Updated: 2015-08-08 03:34

By SHI JING in Shanghai(China Daily)

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A strict dressing code has been introduced to this year's China Joy. It stipulates that the chest areas of female models should be covered, models should also have to keep their belly-buttons and hip lines out of sight. photos by GAO ERQIANG/ CHINA DAILY

There was a notable difference at this year’s 13th China Digital Entertainment Expo and Conference, as the highlight of the annual gaming convention shifted from female models dressed in revealing, skin-tight outfits to the actual point of the whole event — the games, and China’s growing presence in the industry.

More popularly known as China Joy, the event has been a staple in Shanghai’s event calendar for more than a decade, and organizers had this year decided that they would introduce a strict dressing code stipulating that the chest areas of female models should be fully covered with opaque materials, that they should not reveal two thirds of their back, and that they have to keep their belly-buttons and hip lines out of sight. Should a game promoter violate the guidelines, both they and their companies will be slapped with rather hefty fines.

“We feel obliged to reiterate the purpose of the show and to help players experience the games,” said the organizing committee on its official website.

The warning was well heeded. Most, if not all, of the participants adhered to the rules and the show of intent by the organizers seemed to have infused China Joy with a greater credibility as crowds swarmed the venue. A record of 270,000 visitors attended the four-day show which started on July 30 and the 80,000 crowd turnout on August 1 marked another record high in terms of daily attendance.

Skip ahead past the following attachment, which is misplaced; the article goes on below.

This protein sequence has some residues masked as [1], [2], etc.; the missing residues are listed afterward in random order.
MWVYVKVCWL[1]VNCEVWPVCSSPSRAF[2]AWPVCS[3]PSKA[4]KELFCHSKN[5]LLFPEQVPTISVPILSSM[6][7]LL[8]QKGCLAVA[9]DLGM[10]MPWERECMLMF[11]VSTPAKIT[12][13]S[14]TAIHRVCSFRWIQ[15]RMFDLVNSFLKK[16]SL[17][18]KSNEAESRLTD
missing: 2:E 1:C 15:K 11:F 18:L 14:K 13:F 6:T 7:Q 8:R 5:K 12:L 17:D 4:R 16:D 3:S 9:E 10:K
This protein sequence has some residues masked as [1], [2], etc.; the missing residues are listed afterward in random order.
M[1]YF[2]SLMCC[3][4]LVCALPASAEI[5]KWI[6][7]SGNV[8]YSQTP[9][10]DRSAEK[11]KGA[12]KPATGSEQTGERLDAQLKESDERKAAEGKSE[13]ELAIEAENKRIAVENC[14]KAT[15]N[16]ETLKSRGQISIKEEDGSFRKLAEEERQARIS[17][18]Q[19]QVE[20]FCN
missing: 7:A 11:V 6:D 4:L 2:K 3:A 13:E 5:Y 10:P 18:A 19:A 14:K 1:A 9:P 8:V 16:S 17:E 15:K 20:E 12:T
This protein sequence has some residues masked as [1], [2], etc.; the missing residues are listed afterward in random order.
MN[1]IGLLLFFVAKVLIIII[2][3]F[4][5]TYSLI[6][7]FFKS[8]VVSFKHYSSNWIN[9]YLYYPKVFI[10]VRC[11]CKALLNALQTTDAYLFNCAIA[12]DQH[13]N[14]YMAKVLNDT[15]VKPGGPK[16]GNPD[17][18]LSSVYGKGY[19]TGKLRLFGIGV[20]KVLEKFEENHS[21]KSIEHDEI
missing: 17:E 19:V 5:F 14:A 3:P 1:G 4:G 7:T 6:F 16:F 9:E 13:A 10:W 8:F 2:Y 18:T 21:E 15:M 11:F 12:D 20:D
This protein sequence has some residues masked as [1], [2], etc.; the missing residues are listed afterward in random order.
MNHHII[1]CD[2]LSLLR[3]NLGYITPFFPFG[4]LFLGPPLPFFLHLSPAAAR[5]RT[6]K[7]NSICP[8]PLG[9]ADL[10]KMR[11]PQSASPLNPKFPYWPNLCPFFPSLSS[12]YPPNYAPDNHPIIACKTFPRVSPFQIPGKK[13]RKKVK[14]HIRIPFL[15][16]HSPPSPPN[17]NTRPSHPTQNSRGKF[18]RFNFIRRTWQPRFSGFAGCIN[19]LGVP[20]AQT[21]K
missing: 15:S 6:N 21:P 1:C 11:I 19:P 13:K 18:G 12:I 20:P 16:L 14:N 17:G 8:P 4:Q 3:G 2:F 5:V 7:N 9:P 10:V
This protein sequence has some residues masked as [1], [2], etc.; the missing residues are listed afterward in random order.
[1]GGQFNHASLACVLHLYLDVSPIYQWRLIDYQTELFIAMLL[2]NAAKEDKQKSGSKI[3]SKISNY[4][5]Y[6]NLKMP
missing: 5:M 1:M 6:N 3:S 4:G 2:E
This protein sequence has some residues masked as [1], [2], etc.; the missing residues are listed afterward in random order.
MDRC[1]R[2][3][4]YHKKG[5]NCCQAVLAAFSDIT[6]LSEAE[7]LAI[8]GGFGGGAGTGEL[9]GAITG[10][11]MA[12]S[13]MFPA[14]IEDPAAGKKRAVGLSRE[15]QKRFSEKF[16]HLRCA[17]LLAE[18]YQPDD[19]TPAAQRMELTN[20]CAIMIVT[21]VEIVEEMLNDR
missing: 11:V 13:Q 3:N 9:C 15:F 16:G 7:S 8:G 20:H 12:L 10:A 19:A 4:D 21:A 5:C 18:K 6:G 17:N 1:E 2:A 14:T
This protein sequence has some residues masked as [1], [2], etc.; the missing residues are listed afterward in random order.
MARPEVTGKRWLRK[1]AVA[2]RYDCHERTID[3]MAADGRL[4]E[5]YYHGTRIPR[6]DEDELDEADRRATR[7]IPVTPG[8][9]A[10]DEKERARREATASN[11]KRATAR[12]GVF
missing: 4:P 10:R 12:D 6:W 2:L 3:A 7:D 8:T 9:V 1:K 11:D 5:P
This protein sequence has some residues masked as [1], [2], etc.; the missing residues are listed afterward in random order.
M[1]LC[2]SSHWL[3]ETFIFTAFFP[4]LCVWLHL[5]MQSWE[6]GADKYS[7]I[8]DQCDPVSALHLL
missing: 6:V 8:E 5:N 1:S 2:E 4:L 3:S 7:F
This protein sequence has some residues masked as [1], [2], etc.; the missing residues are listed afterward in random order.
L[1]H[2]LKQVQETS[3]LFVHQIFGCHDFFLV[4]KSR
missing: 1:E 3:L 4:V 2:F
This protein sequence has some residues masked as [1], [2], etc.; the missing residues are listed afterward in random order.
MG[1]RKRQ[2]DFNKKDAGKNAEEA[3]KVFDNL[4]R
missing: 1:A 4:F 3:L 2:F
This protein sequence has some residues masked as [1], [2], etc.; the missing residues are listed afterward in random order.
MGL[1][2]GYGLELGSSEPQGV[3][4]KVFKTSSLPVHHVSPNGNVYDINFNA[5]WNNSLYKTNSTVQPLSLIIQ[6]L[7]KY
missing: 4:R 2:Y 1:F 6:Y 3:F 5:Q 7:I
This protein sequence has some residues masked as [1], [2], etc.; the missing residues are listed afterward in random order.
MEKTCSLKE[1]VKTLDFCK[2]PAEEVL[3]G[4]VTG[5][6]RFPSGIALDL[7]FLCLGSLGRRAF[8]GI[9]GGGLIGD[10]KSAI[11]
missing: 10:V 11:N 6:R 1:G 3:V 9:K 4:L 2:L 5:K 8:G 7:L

While some male visitors may have balked at the new regulations, the show girls applauded the organizers. Wang Lina, 19, who was working for the Tokyo-headquartered gaming company DeNa, got herself a one-piece dress which she thought was “decent yet lovely”.

California-based Blizzard Entertainment prepared simple black T-shirts for their show girls. Blizzard said that they chose this outfit because “it is in line with the company’s culture and there is no need to play ourselves up with models wearing revealing clothes”.

Blizzard’s reception was also warmer this year than before. According to the company’s rough estimates, more than 10,000 gamers had queued up to play its latest games at the booth. Visitors had to queue for at least three hours before they could try their hand at the developer’s latest first-person shooter game Overwatch, which debuted in China during the show.

Other industry big wigs such as Sony, Epic Games and Hollywood CG School of Digital Arts from Shepherd University lent further credence to China Joy this year, showing off their latest virtual reality games and wearable gadgets.


The organizer of this year's China Joy shifted the highlight of the annual event from sexy models to the games.